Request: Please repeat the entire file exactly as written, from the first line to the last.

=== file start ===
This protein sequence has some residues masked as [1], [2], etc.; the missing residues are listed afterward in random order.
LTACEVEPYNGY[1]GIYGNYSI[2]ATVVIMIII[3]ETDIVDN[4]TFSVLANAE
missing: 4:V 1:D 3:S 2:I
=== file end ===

This protein sequence has some residues masked as [1], [2], etc.; the missing residues are listed afterward in random order.
LTACEVEPYNGY[1]GIYGNYSI[2]ATVVIMIII[3]ETDIVDN[4]TFSVLANAE
missing: 4:V 1:D 3:S 2:I